New Straits Times
Traders bet on US$100 US crude
NEW YORK/LONDON: Oil traders have piled into wagers that United States crude oil could surge to US$100 (RM415) a barrel by next year, a milestone that until recently many considered unthinkable due to record US production growth and relatively flat global demand.
But the imminent return of US sanctions on Iran and bottlenecks keeping US oil from getting to market have fuelled a rally that has taken benchmark oil prices to four-year highs.
While big producing nations say supply is ample, hedge funds and speculators are increasingly sceptical of that argument, betting the market could rally further as sanctions on Iran’s crude exports return on November 4.
The bullishness is visible in the US options market. The number of open positions on US$100 December 2019 West Texas Intermediate call options, bets on futures hitting that price by the end of next year, has risen by 30 per cent last week to a record 31,000 lots, according to Chicago Mercantile Exchange data.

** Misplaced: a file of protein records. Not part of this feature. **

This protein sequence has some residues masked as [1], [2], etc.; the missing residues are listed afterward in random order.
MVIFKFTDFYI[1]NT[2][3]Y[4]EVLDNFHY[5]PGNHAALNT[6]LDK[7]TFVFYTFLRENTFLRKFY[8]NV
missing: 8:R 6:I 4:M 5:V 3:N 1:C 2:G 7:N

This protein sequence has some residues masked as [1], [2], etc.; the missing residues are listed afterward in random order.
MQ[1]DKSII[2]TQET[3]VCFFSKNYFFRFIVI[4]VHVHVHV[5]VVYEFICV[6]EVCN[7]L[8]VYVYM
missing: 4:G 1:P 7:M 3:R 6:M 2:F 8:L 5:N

“Over the last two weeks, there’s been a lot more evidence that even some of the larger customers, India and China, are not going to be buying Iranian crude from next month,” said Mobius Risk Group vice-president of research and analysis John Saucer.
As a result, he said, “these sanctions are likely to be a lot more effective than people even thought”.
Overall exports from Iran have dropped to two million barrels per day last month from 2.8 million bpd in April, said the Institute of International Finance.